a critiQal film review Godzilla: King of the Monsters (2019)

Plot: Members of the crypto-zoological agency Monarch face off against a battery of god-sized monsters, including the mighty Godzilla, who collides with Mothra, Rodan, and his ultimate nemesis, the three-headed King Ghidorah. When these ancient super-species - thought to be mere myths - rise again, they all vie for supremacy, leaving humanity's very existence hanging in the balance.

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  • ...with a script that seemed to take pleasure in decimating any efforts to provide a compelling human element from the cast, this film is just visual fireworks - and murky ones at that.

When I heard about the new releases hitting home video recently, there was one that stuck in my mind: Godzilla: King of the Monsters.  Above all the other recent releases, this was the film that everyone kept saying was great.  Combine that with knowing it was a sequel to Kong: Skull Island (2017), and I had high hopes going in.

But, would Godzilla: King of the Monsters manage to live up to the hype?  Or would this be a disappointing sequel that could have been oh so much better?

Kyle Chandler (“Friday Night Lights” (TV)), Vera Farmiga (The Conjuring (2013)) and Millie Bobby Brown (“Stranger Things” (TV)) lead the cast in Godzilla: King of the Monsters.  While each do a decent enough job in their roles, there are no standouts like there were in Kong: Skull Island (2017).  Even the large secondary cast is cast into the background (ruining a perfectly good – if too brief – villain performance by Charles Dance).  Instead, despite some confusing human drama at the start, this one is all about the monsters.

The plot of Godzilla: King of the Monsters is thin.  Basically, it’s just a thinly veiled reason to get a bunch of monsters to wreak CGI havoc on recognizable landmarks  (including The Capitol Building in Washington DC and Fenway Park in Boston).  Its too bad, really, since some human drama originally seems to be the main course for this monster flick.  Instead, that kind of falls by the wayside after the monsters are unleashed, and the humans take a backseat to the CGI for the rest of the film.  Of course, there’s some predictable self-sacrificing moments that try to put the humans back in the limelight (at least for a moment or two), but those don’t have the right buildup and seem to be just the generic “heroic” stands that go with this type of CGI action flick.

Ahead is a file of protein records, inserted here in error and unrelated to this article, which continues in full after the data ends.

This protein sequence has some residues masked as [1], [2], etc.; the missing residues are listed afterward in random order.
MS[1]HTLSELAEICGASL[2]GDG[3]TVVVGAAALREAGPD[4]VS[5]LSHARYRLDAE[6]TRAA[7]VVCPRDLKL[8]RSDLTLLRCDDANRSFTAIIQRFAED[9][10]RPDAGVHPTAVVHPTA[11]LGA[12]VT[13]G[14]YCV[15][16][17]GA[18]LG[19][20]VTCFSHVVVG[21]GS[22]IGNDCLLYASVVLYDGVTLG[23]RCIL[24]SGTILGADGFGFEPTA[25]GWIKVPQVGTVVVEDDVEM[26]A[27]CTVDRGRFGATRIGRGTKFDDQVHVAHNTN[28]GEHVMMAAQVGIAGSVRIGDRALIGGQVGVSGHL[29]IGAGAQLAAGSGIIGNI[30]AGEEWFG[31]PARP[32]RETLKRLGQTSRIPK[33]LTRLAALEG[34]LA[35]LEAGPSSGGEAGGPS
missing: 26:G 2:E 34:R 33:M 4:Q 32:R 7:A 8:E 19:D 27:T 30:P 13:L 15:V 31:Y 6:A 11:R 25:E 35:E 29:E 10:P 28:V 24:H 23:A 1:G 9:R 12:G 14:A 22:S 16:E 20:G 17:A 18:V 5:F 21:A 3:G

And then we get to the monsters themselves.   Maybe it’s just watching this in 720p, but honestly, the CGI looked a bit murky in Godzilla: King of the Monsters.  It was hard to distinguish the face of Godzilla among all the spiny protrusions, and there always seemed to be a layer of smoke or dust in the way during most of his sequences.  True, it was kind of fun to watch the gang from the long ago Japanese films (King Ghidorah, Mothra and Rodan mainly) beating the crap out of each other, but through all the smoke and haze it looked more like a low-budget film than most viewers will expect.  After even the oft-trashed Godzilla (1998) managed to deliver solid CGI, it was a surprise this was so…murky.

A lot of comparisons have been made between Godzilla: King of the Monsters and another CGI action-fest, Transformers (2007).  While most of those have been positive toward the monsters, it seems it should be the other way around.  Sure, Transformers: Revenge of the Fallen (2009) did a lot to trash the original film, but with the CGI characters given nostalgic voices, and Shia doing his best to give the story a decent human element, it seems that Transformers (2007) should win this battle.  At least the CGI in that film wasn’t murky, and the human element seemed much more a part of the big picture.

After hearing good reviews about Godzilla: King of the Monsters, and enjoying Kong: Skull Island (2017) (thanks in part to players like Samuel L. Jackson),  I was really looking forward to this sequel.  Unfortunately, it turns out to be just another CGI-laden effects spectacular that just seemed to misplace the solid human element needed to make viewers care about what happens.  Without that important piece, it’s just like visual fireworks – and even that part seems murky.

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